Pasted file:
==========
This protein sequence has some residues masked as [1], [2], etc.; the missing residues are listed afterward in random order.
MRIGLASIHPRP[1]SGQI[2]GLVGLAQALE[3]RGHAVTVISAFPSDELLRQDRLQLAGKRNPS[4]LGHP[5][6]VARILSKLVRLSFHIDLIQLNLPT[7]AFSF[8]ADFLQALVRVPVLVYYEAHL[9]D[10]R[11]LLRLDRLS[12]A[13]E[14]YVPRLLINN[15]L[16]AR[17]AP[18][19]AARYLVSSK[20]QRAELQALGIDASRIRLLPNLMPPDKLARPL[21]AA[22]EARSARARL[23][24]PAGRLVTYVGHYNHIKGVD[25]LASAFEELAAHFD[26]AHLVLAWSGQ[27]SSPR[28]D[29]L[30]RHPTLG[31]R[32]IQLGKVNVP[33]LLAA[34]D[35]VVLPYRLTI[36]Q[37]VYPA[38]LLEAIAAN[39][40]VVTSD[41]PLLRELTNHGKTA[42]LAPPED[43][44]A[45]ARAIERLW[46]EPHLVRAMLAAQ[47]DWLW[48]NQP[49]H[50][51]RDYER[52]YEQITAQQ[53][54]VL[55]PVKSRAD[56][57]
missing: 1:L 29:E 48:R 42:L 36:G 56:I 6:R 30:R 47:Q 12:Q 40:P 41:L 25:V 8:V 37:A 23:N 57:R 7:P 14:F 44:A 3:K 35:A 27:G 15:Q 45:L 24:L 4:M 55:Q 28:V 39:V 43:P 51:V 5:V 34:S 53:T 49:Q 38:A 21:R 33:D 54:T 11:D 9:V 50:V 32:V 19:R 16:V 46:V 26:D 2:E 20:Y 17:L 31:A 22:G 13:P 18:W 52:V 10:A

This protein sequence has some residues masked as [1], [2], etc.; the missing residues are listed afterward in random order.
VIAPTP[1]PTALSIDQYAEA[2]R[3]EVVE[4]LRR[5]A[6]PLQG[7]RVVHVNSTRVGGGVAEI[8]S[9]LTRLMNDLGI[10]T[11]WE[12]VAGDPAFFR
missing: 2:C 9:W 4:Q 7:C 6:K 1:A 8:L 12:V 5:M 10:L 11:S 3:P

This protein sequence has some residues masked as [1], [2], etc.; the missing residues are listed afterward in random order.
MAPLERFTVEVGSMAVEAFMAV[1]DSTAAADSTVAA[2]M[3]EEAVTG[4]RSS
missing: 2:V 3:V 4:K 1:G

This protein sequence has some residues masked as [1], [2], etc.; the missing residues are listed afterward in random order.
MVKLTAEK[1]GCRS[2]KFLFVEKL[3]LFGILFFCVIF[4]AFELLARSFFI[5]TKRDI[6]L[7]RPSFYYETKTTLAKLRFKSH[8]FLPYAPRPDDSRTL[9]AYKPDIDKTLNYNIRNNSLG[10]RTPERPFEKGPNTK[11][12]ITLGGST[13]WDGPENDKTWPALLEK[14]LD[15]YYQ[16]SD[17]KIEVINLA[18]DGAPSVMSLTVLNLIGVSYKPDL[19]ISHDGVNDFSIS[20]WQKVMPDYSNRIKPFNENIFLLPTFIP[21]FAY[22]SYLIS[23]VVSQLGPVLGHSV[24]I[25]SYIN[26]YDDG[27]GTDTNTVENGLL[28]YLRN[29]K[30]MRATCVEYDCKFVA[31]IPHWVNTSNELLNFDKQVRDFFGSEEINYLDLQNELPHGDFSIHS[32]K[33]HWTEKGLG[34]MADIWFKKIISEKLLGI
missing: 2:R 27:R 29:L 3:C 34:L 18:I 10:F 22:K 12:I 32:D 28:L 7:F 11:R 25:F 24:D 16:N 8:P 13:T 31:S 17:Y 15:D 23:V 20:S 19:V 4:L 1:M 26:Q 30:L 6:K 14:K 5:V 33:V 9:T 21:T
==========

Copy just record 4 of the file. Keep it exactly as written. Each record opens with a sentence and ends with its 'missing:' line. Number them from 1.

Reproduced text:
This protein sequence has some residues masked as [1], [2], etc.; the missing residues are listed afterward in random order.
MVKLTAEK[1]GCRS[2]KFLFVEKL[3]LFGILFFCVIF[4]AFELLARSFFI[5]TKRDI[6]L[7]RPSFYYETKTTLAKLRFKSH[8]FLPYAPRPDDSRTL[9]AYKPDIDKTLNYNIRNNSLG[10]RTPERPFEKGPNTK[11][12]ITLGGST[13]WDGPENDKTWPALLEK[14]LD[15]YYQ[16]SD[17]KIEVINLA[18]DGAPSVMSLTVLNLIGVSYKPDL[19]ISHDGVNDFSIS[20]WQKVMPDYSNRIKPFNENIFLLPTFIP[21]FAY[22]SYLIS[23]VVSQLGPVLGHSV[24]I[25]SYIN[26]YDDG[27]GTDTNTVENGLL[28]YLRN[29]K[30]MRATCVEYDCKFVA[31]IPHWVNTSNELLNFDKQVRDFFGSEEINYLDLQNELPHGDFSIHS[32]K[33]HWTEKGLG[34]MADIWFKKIISEKLLGI
missing: 2:R 27:R 29:L 3:C 34:L 18:I 10:F 22:K 12:I 32:D 28:L 7:F 11:R 25:F 24:D 16:N 8:P 13:T 31:S 17:Y 15:D 23:V 20:S 19:V 4:L 1:M 26:Q 30:L 6:K 14:K 5:V 33:V 9:T 21:T